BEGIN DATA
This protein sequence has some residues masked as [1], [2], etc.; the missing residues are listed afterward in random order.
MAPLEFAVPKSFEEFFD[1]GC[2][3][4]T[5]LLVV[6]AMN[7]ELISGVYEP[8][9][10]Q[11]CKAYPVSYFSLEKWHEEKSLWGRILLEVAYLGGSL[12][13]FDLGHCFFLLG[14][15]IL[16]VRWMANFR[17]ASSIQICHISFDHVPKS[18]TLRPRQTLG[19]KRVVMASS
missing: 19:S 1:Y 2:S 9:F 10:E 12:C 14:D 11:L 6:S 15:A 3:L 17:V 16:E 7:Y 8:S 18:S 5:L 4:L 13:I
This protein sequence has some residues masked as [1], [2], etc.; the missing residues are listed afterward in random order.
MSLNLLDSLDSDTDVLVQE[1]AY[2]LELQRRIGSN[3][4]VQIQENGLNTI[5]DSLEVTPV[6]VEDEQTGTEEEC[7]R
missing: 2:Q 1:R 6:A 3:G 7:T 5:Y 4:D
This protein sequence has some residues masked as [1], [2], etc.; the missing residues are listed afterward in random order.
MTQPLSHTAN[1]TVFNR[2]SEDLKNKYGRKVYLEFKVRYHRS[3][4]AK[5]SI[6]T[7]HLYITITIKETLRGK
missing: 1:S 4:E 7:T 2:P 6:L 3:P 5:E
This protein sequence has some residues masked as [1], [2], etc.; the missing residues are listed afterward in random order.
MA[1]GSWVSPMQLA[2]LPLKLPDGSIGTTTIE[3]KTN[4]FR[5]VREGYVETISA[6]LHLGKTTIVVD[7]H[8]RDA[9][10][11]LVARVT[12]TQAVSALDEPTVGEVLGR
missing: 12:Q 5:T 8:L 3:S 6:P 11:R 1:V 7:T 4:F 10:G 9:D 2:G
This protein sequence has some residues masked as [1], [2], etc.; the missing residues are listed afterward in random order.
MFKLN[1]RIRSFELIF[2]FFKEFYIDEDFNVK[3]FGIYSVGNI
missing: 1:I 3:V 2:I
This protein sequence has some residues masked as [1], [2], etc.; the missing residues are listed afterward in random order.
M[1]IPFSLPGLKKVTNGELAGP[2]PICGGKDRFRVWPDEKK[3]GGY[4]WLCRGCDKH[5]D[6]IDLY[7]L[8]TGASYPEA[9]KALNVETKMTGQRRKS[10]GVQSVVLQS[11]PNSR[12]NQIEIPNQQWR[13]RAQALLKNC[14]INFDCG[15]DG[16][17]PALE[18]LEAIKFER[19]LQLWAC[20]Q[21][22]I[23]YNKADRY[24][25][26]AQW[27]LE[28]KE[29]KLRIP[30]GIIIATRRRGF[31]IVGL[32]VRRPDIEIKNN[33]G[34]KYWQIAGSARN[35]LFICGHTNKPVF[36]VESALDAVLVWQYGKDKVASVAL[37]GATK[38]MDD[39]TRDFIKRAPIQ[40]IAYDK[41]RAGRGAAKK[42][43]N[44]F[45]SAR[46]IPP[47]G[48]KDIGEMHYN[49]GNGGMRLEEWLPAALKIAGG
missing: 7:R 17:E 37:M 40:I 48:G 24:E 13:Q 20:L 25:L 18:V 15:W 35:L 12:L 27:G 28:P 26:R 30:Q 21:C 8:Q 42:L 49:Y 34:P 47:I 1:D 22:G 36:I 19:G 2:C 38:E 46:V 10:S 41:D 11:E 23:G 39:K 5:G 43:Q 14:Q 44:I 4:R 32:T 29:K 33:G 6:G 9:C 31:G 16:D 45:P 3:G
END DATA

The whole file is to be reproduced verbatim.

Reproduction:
This protein sequence has some residues masked as [1], [2], etc.; the missing residues are listed afterward in random order.
MAPLEFAVPKSFEEFFD[1]GC[2][3][4]T[5]LLVV[6]AMN[7]ELISGVYEP[8][9][10]Q[11]CKAYPVSYFSLEKWHEEKSLWGRILLEVAYLGGSL[12][13]FDLGHCFFLLG[14][15]IL[16]VRWMANFR[17]ASSIQICHISFDHVPKS[18]TLRPRQTLG[19]KRVVMASS
missing: 19:S 1:Y 2:S 9:F 10:E 12:C 14:D 11:L 6:S 15:A 3:L 17:V 16:E 7:Y 8:S 18:S 5:L 4:L 13:I
This protein sequence has some residues masked as [1], [2], etc.; the missing residues are listed afterward in random order.
MSLNLLDSLDSDTDVLVQE[1]AY[2]LELQRRIGSN[3][4]VQIQENGLNTI[5]DSLEVTPV[6]VEDEQTGTEEEC[7]R
missing: 2:Q 1:R 6:A 3:G 7:T 5:Y 4:D
This protein sequence has some residues masked as [1], [2], etc.; the missing residues are listed afterward in random order.
MTQPLSHTAN[1]TVFNR[2]SEDLKNKYGRKVYLEFKVRYHRS[3][4]AK[5]SI[6]T[7]HLYITITIKETLRGK
missing: 1:S 4:E 7:T 2:P 6:L 3:P 5:E
This protein sequence has some residues masked as [1], [2], etc.; the missing residues are listed afterward in random order.
MA[1]GSWVSPMQLA[2]LPLKLPDGSIGTTTIE[3]KTN[4]FR[5]VREGYVETISA[6]LHLGKTTIVVD[7]H[8]RDA[9][10][11]LVARVT[12]TQAVSALDEPTVGEVLGR
missing: 12:Q 5:T 8:L 3:S 6:P 11:R 1:V 7:T 4:F 10:G 9:D 2:G
This protein sequence has some residues masked as [1], [2], etc.; the missing residues are listed afterward in random order.
MFKLN[1]RIRSFELIF[2]FFKEFYIDEDFNVK[3]FGIYSVGNI
missing: 1:I 3:V 2:I
This protein sequence has some residues masked as [1], [2], etc.; the missing residues are listed afterward in random order.
M[1]IPFSLPGLKKVTNGELAGP[2]PICGGKDRFRVWPDEKK[3]GGY[4]WLCRGCDKH[5]D[6]IDLY[7]L[8]TGASYPEA[9]KALNVETKMTGQRRKS[10]GVQSVVLQS[11]PNSR[12]NQIEIPNQQWR[13]RAQALLKNC[14]INFDCG[15]DG[16][17]PALE[18]LEAIKFER[19]LQLWAC[20]Q[21][22]I[23]YNKADRY[24][25][26]AQW[27]LE[28]KE[29]KLRIP[30]GIIIATRRRGF[31]IVGL[32]VRRPDIEIKNN[33]G[34]KYWQIAGSARN[35]LFICGHTNKPVF[36]VESALDAVLVWQYGKDKVASVAL[37]GATK[38]MDD[39]TRDFIKRAPIQ[40]IAYDK[41]RAGRGAAKK[42][43]N[44]F[45]SAR[46]IPP[47]G[48]KDIGEMHYN[49]GNGGMRLEEWLPAALKIAGG
missing: 7:R 17:E 37:M 40:I 48:G 24:E 13:Q 20:L 25:L 18:V 15:W 35:L 12:L 27:G 28:P 26:R 30:Q 21:C 8:Q 42:L 49:Y 34:P 47:I 1:D 22:G 36:I 19:G 2:C 38:E 46:V 10:S 41:D 11:E 23:G 39:K 5:G 43:Q 14:Q 44:I 4:R 32:T 29:K 33:G 6:G 9:C 31:G 16:D 45:P 3:G